Gone. His love of learning is gone. And I am now struck with the realization he may not get it back.
After reading this delightful post, “How to Destroy a Child’s Love of Learning in 15 Easy Steps”, I had to chuckle at the flawless use of sarcasm, humor and snark to let the readers know, quite truthfully, how our children’s love of learning can be so easily flushed down the toilet. After enjoying the humor and happily nodding my head in agreement with all that was written, reality then flooded my brain and tears welled up in my eyes. Too many of those fifteen things had happened to my son when he sat within the walls of brick and mortar schools.
I allowed myself a moment of sadness and let the tears fall, and then quickly bucked up, telling myself that I WILL help my son regain his love of learning. I immediately repeated the same pep talk I give myself every morning as I am faced with the sobering responsibility of having to reverse the damage caused by educators who did not understand my son’s giftedness. I pushed all negative thoughts out of my brain and refused to cave to the despair. Succeeding was my only choice. My monumental task – to resurrect his once-voracious need for knowledge, for creating, for problem-solving, for making music and for inventing.
Crushing reality struck again, but this time I was slammed with a feeling of total despair, dizzying grief as if from a horrible loss. As I read yet another poignant article that portrayed how our traditional educational system can extinguish a child’s natural desire to learn, to explore, to discover and to follow their passion, I knew. I knew his love of learning was undeniably gone, and I may not be capable of helping him get it back. The reality that my child has lost a part of himself that at one time so brilliantly defined him – his energy, his curiosity, his enthusiasm for learning. Gone.
Even his wit, his contagious sense of humor, his ability to spontaneously craft clever jokes – gone.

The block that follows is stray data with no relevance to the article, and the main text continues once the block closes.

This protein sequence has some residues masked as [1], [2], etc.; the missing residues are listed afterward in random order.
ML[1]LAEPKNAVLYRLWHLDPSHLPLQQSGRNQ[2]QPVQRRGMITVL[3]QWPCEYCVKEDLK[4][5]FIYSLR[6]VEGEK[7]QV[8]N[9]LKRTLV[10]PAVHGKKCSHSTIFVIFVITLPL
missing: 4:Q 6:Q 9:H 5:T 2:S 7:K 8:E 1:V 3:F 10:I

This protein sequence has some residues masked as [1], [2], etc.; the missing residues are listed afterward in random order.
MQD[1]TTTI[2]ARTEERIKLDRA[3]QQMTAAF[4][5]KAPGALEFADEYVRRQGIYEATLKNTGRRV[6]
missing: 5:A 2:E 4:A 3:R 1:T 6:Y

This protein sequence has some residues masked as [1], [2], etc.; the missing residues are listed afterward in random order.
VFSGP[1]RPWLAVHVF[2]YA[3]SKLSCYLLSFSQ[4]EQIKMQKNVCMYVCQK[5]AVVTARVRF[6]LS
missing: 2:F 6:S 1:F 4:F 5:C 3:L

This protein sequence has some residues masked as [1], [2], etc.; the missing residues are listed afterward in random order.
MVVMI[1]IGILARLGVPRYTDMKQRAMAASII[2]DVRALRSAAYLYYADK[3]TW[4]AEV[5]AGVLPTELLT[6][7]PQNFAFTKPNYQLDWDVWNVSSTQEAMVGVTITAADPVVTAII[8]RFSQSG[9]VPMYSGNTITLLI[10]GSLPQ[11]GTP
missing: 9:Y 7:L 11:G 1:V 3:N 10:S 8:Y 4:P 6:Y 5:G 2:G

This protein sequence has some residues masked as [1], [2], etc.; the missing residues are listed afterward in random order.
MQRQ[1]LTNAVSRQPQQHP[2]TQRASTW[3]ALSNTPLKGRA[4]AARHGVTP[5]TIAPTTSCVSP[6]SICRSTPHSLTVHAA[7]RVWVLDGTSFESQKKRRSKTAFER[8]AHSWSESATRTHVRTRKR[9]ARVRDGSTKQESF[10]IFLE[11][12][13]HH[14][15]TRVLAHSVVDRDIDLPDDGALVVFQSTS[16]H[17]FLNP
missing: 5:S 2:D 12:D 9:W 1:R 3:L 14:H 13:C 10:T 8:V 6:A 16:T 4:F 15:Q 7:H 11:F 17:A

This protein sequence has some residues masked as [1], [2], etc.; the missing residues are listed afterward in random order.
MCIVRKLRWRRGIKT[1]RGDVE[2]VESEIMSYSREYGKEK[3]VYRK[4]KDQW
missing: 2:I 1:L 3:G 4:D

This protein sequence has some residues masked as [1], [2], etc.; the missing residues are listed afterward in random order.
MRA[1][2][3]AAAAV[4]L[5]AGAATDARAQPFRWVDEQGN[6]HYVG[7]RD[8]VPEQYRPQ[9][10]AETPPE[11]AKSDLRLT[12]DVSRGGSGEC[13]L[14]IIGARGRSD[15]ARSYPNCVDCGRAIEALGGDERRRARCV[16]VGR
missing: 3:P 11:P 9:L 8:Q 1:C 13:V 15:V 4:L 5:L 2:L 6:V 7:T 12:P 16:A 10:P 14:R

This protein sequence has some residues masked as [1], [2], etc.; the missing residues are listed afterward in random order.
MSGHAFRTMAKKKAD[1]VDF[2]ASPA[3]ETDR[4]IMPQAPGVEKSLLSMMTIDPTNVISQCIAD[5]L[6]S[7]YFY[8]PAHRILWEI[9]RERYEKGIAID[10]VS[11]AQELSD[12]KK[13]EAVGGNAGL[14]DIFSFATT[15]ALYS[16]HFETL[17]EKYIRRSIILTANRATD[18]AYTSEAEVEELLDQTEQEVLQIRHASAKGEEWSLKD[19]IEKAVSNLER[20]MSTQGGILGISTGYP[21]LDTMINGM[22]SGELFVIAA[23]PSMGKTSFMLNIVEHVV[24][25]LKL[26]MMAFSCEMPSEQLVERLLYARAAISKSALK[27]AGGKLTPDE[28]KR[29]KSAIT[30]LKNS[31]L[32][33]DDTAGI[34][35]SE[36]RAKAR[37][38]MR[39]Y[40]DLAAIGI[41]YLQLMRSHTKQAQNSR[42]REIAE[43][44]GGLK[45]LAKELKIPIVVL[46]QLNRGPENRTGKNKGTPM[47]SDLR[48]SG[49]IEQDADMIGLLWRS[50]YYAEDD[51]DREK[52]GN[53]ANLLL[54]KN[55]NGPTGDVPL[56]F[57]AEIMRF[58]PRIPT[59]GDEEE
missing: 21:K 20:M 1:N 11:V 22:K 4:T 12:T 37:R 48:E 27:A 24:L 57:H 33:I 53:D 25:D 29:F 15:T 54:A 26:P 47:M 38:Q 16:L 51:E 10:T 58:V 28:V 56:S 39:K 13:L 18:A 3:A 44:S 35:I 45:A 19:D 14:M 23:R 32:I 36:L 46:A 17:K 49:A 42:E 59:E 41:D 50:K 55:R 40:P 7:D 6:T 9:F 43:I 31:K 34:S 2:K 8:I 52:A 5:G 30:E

Gone and replaced by a paralyzing fear of failure.
His love of learning was crushed by educators who said things no child should hear.
“I’m tired of this crap! You need to start paying attention in Math class!” He had a 100% average in the class he wasn’t paying attention in.
“I know your mom thinks you are gifted, but you have to prove to me just how smart you are!” Proving his intelligence was his teacher’s criteria for allowing him in her Advanced Math class.
“Mr. Zero” A name his last English teacher called him in front of his classmates after she gave him a zero on an essay he was writing because he was talking out loud to himself.
“If you are so smart, then why aren’t you making better grades?” He heard this more than once his last month in traditional school.
My driving desire is to see that all of our gifted children receive the understanding, education and support they need in our educational systems and by society. That is their inherent right. As I’ve told many people, I want to make sure that what happened to my son does not happen to any other gifted child – “no child should have to suffer simply because they were born gifted.” This is what drives me to write, to advocate and immerse myself in the cause of advocating for all of our gifted children.
I will continue to advocate and fight for all gifted children, but I have another seemingly insurmountable fight for my own gifted child. And for this fight, I’m truly scared.
**A few months have passed since this article was posted and I am happy to say that things have turned around in that time. I have written two articles about this wonderful turn towards learning: